Arts and Architecture Building, NE - University of Oregon - Eugene, OR
Posted by: Groundspeak Premium Member NW_history_buff
N 44° 02.803 W 123° 04.520
10T E 493965 N 4877064
The site of the Arts and Architecture building is now known as Lawrence Hall and consists of different structures combined and altered over time.
Waymark Code: WMQ3BV
Location: Oregon, United States
Date Posted: 12/11/2015
Published By:Groundspeak Charter Member BruceS
Views: 1

The three units of the ARTS AND ARCHITECTURE BUILDING, NE. grouped about a central court at the corner of the old campus facing Villard Hall, are of brick and stucco. The first unit was erected in 1901, others added in 1914 and 1922. Here are classrooms, studios, drafting rooms, a gallery for display of student work and loan exhibitors, and the Architecture and Allied Arts Library. Exhibits are held at intervals throughout the year.

  • 1901 - Mechanical Hall. Architect: Edgar Lazarus. Part of this building, where engineering courses were taught also housed UO's heating plant. Sometimes refered to as Commerce, Sociology, or Engineering Building as it housed those programs before its use became dedicated to architecture.
  • 1914 - Architecture Building. Architect: William C. Knighton. This building was constructed to the east of the 1901 Mechanical Hall and was designed to be similar in appearance to that building. It was larger and lacked Mechanical Hall's cupola. Knighton connected the two structures with a one-story addition.
  • 1923 - Architecture Building Expansion and Renovation. Architect: Ellis F. Lawrence. Ellis Lawrence consulted with W. R. B. Willcox, the new head of the architecture program (from 1922), about the renovation and enhancement of the existing structures to house the growing School of Architecture and Allied Arts.
    • Changes included: Courtyard additions, including bay window and ambulatory; Addition of 2nd floor over north wing that connected the 1901 and 1914 structures. This floor provided library space and more drafting areas; Removal of cupola on the 1901 structure (Mechanical Hall) and application of stucco to the entire ensemble, to give a uniform, Mediterranean-style appearance.
    • Arts Wing. Architect: Ellis F. Lawrence. Construction ended in June 1923 on this wing (to the south) of the Architecture building which housed art studios and a gallery. The wing formed a courtyard with the existing structures. Decorative detailing, mostly by students, enriched the structure which was destroyed in 1955. As stated in the Ellis Lawrence Survey, "This is the only major UO campus building by Lawrence which no longer exists; decorative art works were destroyed except for fragments of south wall tile panels."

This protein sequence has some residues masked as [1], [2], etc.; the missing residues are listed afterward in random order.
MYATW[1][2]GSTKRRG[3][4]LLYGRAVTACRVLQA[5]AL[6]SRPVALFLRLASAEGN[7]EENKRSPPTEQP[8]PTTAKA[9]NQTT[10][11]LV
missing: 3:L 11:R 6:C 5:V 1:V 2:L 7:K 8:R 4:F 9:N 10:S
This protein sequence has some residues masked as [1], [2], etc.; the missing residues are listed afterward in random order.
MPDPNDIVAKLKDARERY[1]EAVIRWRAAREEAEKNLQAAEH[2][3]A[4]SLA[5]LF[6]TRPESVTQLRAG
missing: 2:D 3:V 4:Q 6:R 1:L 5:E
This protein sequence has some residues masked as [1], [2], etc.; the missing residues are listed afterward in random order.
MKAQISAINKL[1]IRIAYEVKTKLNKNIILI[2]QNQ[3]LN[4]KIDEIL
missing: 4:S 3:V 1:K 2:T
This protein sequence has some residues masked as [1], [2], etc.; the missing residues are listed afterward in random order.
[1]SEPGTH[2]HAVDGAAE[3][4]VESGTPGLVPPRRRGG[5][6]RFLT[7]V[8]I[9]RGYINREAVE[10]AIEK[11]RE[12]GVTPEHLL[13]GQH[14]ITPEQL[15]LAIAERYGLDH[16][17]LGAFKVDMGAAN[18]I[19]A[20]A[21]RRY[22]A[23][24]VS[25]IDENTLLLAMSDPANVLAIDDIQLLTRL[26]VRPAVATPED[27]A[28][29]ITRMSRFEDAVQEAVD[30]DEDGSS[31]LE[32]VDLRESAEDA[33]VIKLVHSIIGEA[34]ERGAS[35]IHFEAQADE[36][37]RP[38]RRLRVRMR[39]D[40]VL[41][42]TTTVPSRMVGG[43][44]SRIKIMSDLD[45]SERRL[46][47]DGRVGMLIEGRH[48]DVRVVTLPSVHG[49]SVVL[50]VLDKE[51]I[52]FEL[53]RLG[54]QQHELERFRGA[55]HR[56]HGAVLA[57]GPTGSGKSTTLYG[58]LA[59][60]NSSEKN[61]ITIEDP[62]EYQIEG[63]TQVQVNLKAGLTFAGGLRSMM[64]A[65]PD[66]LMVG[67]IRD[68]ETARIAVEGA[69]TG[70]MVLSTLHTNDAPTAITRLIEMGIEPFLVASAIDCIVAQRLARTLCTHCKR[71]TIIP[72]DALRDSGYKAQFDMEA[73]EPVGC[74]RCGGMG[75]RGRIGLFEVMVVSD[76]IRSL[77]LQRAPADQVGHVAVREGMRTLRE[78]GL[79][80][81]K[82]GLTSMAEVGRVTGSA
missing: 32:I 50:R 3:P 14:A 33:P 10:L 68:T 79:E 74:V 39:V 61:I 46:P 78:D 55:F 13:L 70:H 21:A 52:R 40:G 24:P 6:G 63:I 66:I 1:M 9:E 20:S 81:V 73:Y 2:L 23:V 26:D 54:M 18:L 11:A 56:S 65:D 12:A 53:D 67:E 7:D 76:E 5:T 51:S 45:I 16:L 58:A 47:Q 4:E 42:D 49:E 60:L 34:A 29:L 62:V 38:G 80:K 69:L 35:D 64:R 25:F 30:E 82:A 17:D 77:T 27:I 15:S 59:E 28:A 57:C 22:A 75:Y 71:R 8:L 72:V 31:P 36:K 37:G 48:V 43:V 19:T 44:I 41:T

• Pictures. In the late 1980s, students of Michael Shellenbarger created a model of the Art and Architecture Building. This model is in the lobby of Lawrence Hall.
  • 1940/41 - Two wings were added to the north which extended the west facade and added studio space.
  • 1957 - Addition. Architect: Annand, Boone, and Lei. This structure replaced the Arts Wing (south structures) of the Architecture and Allied Arts Building with a modernistic structure featuring metallic siding. The building was renamed Lawrence Hall in honor of the legendary dean and campus architect and planner. The building was dedicated in April 1958.
  • 1971 - Addition. Architect: Campbell Yost Grube Hall. Like some parts of the contemporary Law Center (McKenzie Hall), the towering 1970s addition to Lawrence Hall featured the exposed concrete formwork of the 'Brutalist' style. The addition provided well-lit studio space and reinforced connections with other buildings that now make up the Lawrence Hall amalgamation: the 1924 Power Plant, the Lazarus (1901) and Knighton (1914) designs, the Ellis Lawrence 1920s renovations, and the 1950s south addition by Annand, Kennedy, and Lei. In th 1990s, the firm Yost, Grube, Hall would design the third Law Center on campus.
  • 1991 - Addition. Architect: BOORA. The 1991 addition to Lawrence Hall, which features the impressive Architecture & Allied Arts Library and Visual Resources Collection, substantially changed the building's south façade. The library's reading room is named for Marion Dean Ross, architectural historian and first chair of the Art History department, who died in 1991 and left a large bequest to acquire architectural books. ~source

Book: Oregon: End of the Trail

Page Number(s) of Excerpt: 174, 175

Year Originally Published: 1940

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